“Too far,” the stranger mumbled. “You wouldn’t make it and I can’t carry you both.” His tone implied this was something he had already been considering. Not surprising, since going to the healers would be the most straightforward answer.
“Where are we going, then?” Sebastian finally asked.
“Somewhere safe. For now,” was the answer.
The man pulled a loaf of bread from the bag, split it in two, and offered Sebastian half. The boy grabbed it, immediately took a large bite, and nearly swallowed it whole. This was an act he regretted, as the lump of bread hurt him all the way down and his stomach churned from the sudden and unexpected intake of food. It had been a while. He grimaced and was surprised by a cup of water being pushed into his free hand.
“Take it easy, boy.”
“It’s Sebastian, not ‘boy.” Sebastian found it easier to introduce himself than to actually voice the question on his mind.
In the dim light, Sebastian could only feel the man’s inspecting gaze on him as he decided to answer his unvoiced question. “Gerald,” he offered. “Gerald Tucker.”
“Why were you on the Inn?” Not at the Inn. On the Inn. In hindsight, that was not a good sign.
“What is your business with the Wolfpack?” That wasn’t an answer and they both knew it.
“I have no business with them.” Sebastian couldn’t help the offense from showing in his voice. “I was there for my brother.”
“Let me rephrase that… What do you have against the Wolfpack?” Gerald asked. His tone made clear that lying wouldn’t be tolerated now.
Sebastian hesitated, trying to give Gerald the same assessment he’d been given before finally deciding there was no point in refusing to answer. “One of them killed our sister eleven months ago.” When the words left him, they rang hollow and cold. It felt like his brain couldn’t pick which emotion to convey and settled for none. It was oddly appropriate.
“I see.” Gerald let his voice trail off into a few moments of silence, taking a bite off his piece of bread and chewing on it slowly. “Was she your caretaker?”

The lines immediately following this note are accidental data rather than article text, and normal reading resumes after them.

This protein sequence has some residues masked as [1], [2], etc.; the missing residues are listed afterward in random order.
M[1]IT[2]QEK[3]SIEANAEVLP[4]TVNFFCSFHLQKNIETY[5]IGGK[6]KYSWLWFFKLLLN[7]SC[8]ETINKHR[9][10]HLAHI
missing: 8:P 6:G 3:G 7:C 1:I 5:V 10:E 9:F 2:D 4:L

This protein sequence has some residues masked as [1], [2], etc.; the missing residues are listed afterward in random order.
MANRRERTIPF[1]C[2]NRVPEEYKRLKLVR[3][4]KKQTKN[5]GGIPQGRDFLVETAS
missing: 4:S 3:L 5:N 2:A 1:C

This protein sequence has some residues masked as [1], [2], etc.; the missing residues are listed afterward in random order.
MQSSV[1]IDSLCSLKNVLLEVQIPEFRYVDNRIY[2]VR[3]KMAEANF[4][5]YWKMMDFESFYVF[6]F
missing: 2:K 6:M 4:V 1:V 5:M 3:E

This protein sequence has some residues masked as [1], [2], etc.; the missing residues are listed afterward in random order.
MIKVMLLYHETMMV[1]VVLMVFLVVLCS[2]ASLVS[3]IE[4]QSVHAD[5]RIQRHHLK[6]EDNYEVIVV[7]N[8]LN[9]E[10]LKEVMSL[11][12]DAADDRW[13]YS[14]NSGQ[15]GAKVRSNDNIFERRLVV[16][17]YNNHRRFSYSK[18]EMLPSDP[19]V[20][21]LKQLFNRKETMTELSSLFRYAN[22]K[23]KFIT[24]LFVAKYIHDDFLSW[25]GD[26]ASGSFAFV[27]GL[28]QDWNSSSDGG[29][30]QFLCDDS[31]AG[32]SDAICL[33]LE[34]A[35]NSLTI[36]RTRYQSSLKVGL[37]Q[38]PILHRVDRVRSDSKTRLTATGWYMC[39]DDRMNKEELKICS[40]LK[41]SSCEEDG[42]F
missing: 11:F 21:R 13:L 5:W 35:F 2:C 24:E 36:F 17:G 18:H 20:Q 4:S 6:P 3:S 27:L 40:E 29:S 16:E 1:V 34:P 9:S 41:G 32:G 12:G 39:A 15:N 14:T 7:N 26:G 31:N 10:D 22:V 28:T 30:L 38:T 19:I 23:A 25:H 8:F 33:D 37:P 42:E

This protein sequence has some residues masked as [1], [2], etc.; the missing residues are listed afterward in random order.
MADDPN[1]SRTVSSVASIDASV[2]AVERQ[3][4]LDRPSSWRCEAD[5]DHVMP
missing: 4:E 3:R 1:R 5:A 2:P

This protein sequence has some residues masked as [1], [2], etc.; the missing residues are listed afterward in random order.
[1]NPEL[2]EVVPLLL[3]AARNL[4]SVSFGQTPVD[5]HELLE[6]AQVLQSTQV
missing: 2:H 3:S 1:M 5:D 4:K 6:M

“Why not stay at the orphanage?”
Sebastian considered the question. They had discussed it a few times, just laying low for a while in the orphanage. They had a couple of years before the city would force them to join the Guard. “Not much better than the streets, really,” that was a lie, “too restricting.” This part not so much.
Gerald snorted. “Yes. I’m sure they wouldn’t allow teenage alcoholics in their facilities.”
Sebastian cowered slightly at the man’s words. “That was my fault. I should never have…” He cut himself off and took another bite of his bread, being mindful to chew it properly this time.
“Did you shove it down his throat?” Gerald questioned. “Otherwise, I don’t see how it could be your fault.”
Sebastian shrugged. “It was our birthday. I knew he wasn’t taking it well. I shouldn’t have left him alone.”
Gerald sighed at that. “Finish eating. We still have a good walk ahead of us.”
The next few hours were spent in silence. Sebastian finished eating, they cleared up their little campsite and, once again, Gerald slung Kyle over his shoulders. They resumed their walk, this time completely engulfed by the forest. There was no trail, no set path. Somehow Gerald simply knew where to go. Sebastian had no choice but follow.
[Unknown Location | Lacus 27th | Sunrise]
Sebastian wanted, needed, to just drop somewhere and pass out. When Gerald said they had ‘a good walk’ ahead of them, he failed to mention they were at least a day’s journey from their destination. They had stopped a couple of times along the way to eat, check on Kyle’s vitals, and Sebastian had even slept for a few minutes during one stop, but it did nothing to ease his exhaustion. If anything, he had to agree Gerald had a point; if they tried traveling to the White Shadows at this pace, he would have dropped dead somewhere along the way.